Shalom puppers. Today was my first day of classes this semester, and goodness me was it a long one. My roommate and I have been trying to set up online betting accounts all afternoon to try our hand at betting arbitrage, but let me tell you, arbitrage is dang hard in the United States. We ended up losing $25 to an abhorrent site called Bovada. May you burn in hell, Bovada.
Several hours before this unfortunate squashing of arbitrage dreams, I attended my History of Religion class. After hearing my boi Ethan Shagan lecture, I can tell you that this class is going to be the sauce. It is really remarkably interesting. I actually have lecture and discussion back-to-back on Tuesdays, so I was in the class for three and a half hours. That’s a long time.
Anyhoo, whilst I sat amongst my peers, my brain decided to start brewing some intriguing thought-children. If you’ll be so kind as to indulge me, I shall share one of these thought-children now. Here we go.
From the western perspective, God is usually thought of as a coherent, person-like structure. The whole “created in his own image” thing comes to mind (that was a biblical reference for those of you not biblically inclined). Yet the supernatural is essentially a possibility of the unknown, so why do humans feel the need to confine the notion of God to a person-like entity? At a certain level, a human being is essentially a pattern recognition system together with a set of subsystems that permit its survival. Given this, perhaps God is just some higher order pattern recognition system whose “brain” is not unlike our own? That would satisfy the “made in his image” requirement.
Many other religious belief systems, however, do not limit the notion of the supernatural to single “person-like” entity. In some cases, the supernatural/divine is thought of as a collection of super-intelligent beings or perhaps an enlightened state of being. But where can we draw the line between God and an enlightened state of being? Can we make the distinction between the notion of God and that of the supernatural?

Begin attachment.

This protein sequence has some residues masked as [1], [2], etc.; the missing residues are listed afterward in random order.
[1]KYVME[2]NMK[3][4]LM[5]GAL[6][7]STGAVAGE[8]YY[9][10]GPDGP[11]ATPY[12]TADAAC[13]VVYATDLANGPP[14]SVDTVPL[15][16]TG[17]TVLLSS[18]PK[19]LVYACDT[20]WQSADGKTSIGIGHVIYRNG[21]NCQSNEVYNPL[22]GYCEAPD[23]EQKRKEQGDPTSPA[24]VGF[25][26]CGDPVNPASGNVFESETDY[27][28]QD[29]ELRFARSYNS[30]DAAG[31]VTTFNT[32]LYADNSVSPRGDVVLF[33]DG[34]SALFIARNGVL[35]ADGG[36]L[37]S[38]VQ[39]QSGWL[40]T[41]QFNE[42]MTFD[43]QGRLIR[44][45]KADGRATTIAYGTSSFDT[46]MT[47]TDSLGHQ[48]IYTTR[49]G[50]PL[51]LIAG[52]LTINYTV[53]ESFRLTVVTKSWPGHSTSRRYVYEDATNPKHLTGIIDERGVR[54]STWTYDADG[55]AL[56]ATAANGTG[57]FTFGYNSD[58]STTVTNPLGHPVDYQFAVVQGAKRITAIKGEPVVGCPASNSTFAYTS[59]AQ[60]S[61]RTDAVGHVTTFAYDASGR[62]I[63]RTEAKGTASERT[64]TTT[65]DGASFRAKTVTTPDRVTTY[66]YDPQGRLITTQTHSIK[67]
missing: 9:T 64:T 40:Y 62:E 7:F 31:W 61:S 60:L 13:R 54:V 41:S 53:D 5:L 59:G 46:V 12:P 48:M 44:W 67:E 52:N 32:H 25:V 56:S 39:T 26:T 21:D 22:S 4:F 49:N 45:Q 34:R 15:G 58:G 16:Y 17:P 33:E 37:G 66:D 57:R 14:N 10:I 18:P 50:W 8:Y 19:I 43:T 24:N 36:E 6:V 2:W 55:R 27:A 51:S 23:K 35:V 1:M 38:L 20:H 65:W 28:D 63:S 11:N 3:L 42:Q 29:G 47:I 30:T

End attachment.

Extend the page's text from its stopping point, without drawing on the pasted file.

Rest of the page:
In trying to sort out this conundrum, I got to thinking: if God were to be the encapsulation of the supernatural, what then would it mean for us to be “made in his image?” I’m not asserting that we are, I’m simply trying to find logical structure given a certain set of religious axioms, in this case, that of Christianity.
This is the question that got me thinking: how do we even define a human being? I’m not talking about this homo sapien crap, I want a rigorous, physics-like definition of what a human being actually is. I want a definition that would allow us to encounter some foreign structure in the universe and be able to definitively state whether the structure is human-like or not. This would allow us to start making claims about what it would mean to be “made in God’s image.”
So then, how would we do this? I think the first logical way to do this would be to describe a human being in terms of the matter it contains, i.e. a human has a brain, a heart, lungs, etc. You could then invoke standard biological classifications to differentiate a human from other animals. The issue I have with this definition in the present context is two-fold:
This is inherently a difficult intellectual issue. However, I will posit one way we can potentially get around this. Instead of defining a human in terms of its matter, perhaps a better way to define the human being is in terms of complexity and order. From this lens, instead of thinking about the heart from the perspective of matter as a collection of cardiac cells with a specific set of functionalities, we ought instead think of the heart as a manifestation of complexity that interacts with other pieces of complexity surrounding it. This is subtle ontological distinction, but one of incredible import. The object in this definition is not matter, but rather complexity.
So then, under this lens, instead of describing the universe in terms of the matter located at a particular point in space, to properly make claims about human-like structures, we instead need to describe the universe in terms of the complexity and order of a system at each particular point in space, independent of the matter located at that point. Physicists have a term to describe order in a system, namely “entropy,” but usually entropy is a function of the state of the system.
What I am describing here is a system whose physical state is a function of its complexity, or “entropy” (I know I’m abusing that term. Let me have this one).
So then, getting back to the whole “made in his image” issue. If humans suddenly encountered a super-intelligent structure that could possibly be God as described in the Christian tradition, how would we be able to tell if he passes the “made in his image” criterion?
I find it unlikely this God-like structure would have a similar biological makeup as humans, but perhaps it would contain several subsystems of immense complexity interacting with one another in a similar fashion are ours (namely our organs).
Anyhoo, just a thought, Mr. Fox.